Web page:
Cardiac Risk Assessment
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Thank you for subscribing to Heart Health, an Avera eNewsletter that provides you with useful information about cardiac care and prevention. We believe a healthy lifestyle starts with a strong heart. To learn more about our services and community events, or to find a physician, visit www.Avera.org.

To your health,

The Avera Staff

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Monitoring the buildup of plaque in a person's arteries can help diagnose heart disease before a heart attack occurs. Avera offers an important test, called calcium scoring, which can detect how much calcium plaque has built up in your arteries. Plaque is a key indicator of heart disease. Calcium scoring at Avera facilities has helped many patients learn about serious heart conditions they didn't know they had.

Several Avera hospitals offer calcium scoring, which involves taking a special CT scan of your heart to show the amount of plaque in your arteries. A medical professional will analyze the test's results to determine your calcium score. The medical professional will then discuss the score with you and recommend follow-up steps if heart disease is a concern.

Calcium scoring is currently available in the South Dakota communities of Aberdeen, Sioux Falls and Yankton and Marshall, Minn. with more locations coming soon. To make an appointment for a cardiac screening that includes calcium scoring, please call 1-877-At-Avera for Sioux Falls, Yankton and Marshall. Call (605) 622-5556 in Aberdeen.

To learn more about calcium scoring and how to prepare for the CT scan, click here.

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Many people think heart disease is only a concern for men. But did you know that heart disease kills twice as many women as all types of cancer? It is the No. 1 cause of death for American women older than 25, according to the American Heart Association. Despite these risks, only 13 percent of women consider heart disease to be a serious illness for females.

It is important to consult your doctor with any symptoms of a heart attack. For women, this can include typical "male" symptoms, such as a tightening in the chest, pain in the arm and shortness of breath. However, women sometimes experience early warning signs such as extreme fatigue, nausea and dizziness, which can be overlooked. Speak with your doctor if you are experiencing any of these symptoms.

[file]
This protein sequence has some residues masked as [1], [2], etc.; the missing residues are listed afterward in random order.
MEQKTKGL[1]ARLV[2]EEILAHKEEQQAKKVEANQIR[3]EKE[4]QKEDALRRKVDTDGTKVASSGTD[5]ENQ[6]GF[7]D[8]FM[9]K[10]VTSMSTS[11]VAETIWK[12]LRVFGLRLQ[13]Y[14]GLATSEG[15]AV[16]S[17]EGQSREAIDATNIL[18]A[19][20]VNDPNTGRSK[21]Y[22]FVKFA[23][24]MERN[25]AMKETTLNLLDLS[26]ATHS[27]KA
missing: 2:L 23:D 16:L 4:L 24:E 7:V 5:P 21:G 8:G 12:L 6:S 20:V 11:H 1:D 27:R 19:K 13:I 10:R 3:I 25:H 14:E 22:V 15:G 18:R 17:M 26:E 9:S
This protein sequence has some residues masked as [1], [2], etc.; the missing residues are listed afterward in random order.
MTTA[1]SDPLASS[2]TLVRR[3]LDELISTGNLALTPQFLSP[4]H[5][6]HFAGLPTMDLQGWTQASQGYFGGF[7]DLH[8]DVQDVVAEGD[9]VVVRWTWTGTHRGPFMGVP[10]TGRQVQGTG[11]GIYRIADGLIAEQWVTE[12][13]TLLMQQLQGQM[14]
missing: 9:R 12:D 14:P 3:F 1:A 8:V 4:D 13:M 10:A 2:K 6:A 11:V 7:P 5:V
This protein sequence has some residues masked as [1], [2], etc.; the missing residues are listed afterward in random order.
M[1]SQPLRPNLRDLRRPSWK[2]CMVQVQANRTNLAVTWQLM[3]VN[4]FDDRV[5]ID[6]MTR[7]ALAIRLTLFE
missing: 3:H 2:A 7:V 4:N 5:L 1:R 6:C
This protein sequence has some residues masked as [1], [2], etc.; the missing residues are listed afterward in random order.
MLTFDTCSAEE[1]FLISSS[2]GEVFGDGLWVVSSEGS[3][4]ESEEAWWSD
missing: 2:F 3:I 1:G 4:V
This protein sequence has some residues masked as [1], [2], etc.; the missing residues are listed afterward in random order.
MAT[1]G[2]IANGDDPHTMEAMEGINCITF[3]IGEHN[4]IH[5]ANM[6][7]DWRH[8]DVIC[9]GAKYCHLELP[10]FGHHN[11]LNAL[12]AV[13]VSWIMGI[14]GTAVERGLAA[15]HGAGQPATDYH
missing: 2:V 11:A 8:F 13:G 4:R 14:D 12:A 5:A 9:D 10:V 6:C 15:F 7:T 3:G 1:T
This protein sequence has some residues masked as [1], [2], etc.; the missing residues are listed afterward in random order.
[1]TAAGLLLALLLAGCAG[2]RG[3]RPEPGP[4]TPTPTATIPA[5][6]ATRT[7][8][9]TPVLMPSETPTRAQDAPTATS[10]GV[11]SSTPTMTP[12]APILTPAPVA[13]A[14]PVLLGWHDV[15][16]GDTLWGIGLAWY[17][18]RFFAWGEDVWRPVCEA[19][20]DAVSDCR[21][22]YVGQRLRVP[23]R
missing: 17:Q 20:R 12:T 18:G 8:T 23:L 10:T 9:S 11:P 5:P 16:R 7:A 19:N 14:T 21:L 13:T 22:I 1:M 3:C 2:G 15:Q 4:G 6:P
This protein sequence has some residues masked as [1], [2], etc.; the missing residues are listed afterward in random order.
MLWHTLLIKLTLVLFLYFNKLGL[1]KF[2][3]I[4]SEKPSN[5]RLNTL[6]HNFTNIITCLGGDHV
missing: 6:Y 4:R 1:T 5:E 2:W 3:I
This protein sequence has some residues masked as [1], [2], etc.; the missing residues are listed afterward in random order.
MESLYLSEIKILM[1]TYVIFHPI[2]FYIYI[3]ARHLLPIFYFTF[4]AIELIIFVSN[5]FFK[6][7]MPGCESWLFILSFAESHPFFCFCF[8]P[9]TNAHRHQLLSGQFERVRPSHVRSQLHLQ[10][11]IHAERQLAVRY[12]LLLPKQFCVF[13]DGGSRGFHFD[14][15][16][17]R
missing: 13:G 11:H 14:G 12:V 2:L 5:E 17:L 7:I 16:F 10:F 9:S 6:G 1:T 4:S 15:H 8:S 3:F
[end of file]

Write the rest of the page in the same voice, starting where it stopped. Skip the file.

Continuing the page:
Eating well and exercising are important for women to keep heart disease at bay. Avera dietitians can answer your questions online about a heart-healthy diet. Click here to ask a question.

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The body needs vitamin D to help absorb calcium, which makes bones and muscles stronger. Recent studies show that enough vitamin D may also decrease a person's risk for heart disease, says Joanne Shearer, registered dietitian and director of Food Nutrition Services at Avera Heart Hospital.
 
Vitamin D is found in fatty fish, egg yolks and fortified products such as butter, cheese and fortified milk. The body also produces vitamin D after being in the sunshine. A deficiency in vitamin D can lead to osteoporosis or rickets, but some studies suggest that a deficiency also increases the possibility of heart failure. In one study, participants with low levels of vitamin D were twice as likely to have a heart attack or stroke in the next five years.
 
The good news is that getting enough vitamin D to prevent a deficiency is possible. To get your daily dose, spend 10 minutes in the sunshine three times a week. Be sure to include fatty fish, dairy products and possibly a multivitamin in your diet. Your doctor can recommend the appropriate amount or even a prescription dosage for your body's needs.

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In Great Health online archive.